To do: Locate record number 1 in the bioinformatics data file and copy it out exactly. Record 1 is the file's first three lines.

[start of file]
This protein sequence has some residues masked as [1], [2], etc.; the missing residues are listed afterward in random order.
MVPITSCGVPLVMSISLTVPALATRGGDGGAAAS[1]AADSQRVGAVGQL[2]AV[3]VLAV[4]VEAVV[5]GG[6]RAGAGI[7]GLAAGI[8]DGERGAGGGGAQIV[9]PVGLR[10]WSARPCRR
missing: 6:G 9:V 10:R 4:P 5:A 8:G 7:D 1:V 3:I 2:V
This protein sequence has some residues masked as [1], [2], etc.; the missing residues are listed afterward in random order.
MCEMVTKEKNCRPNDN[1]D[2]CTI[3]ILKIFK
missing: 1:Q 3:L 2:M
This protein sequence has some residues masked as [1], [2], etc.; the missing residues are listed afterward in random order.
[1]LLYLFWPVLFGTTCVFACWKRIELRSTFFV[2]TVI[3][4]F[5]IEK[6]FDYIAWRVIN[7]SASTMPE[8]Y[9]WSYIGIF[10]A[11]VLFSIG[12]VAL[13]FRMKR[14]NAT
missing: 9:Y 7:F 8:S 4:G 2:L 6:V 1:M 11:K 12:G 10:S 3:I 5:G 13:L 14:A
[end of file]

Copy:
This protein sequence has some residues masked as [1], [2], etc.; the missing residues are listed afterward in random order.
MVPITSCGVPLVMSISLTVPALATRGGDGGAAAS[1]AADSQRVGAVGQL[2]AV[3]VLAV[4]VEAVV[5]GG[6]RAGAGI[7]GLAAGI[8]DGERGAGGGGAQIV[9]PVGLR[10]WSARPCRR
missing: 6:G 9:V 10:R 4:P 5:A 8:G 7:D 1:V 3:I 2:V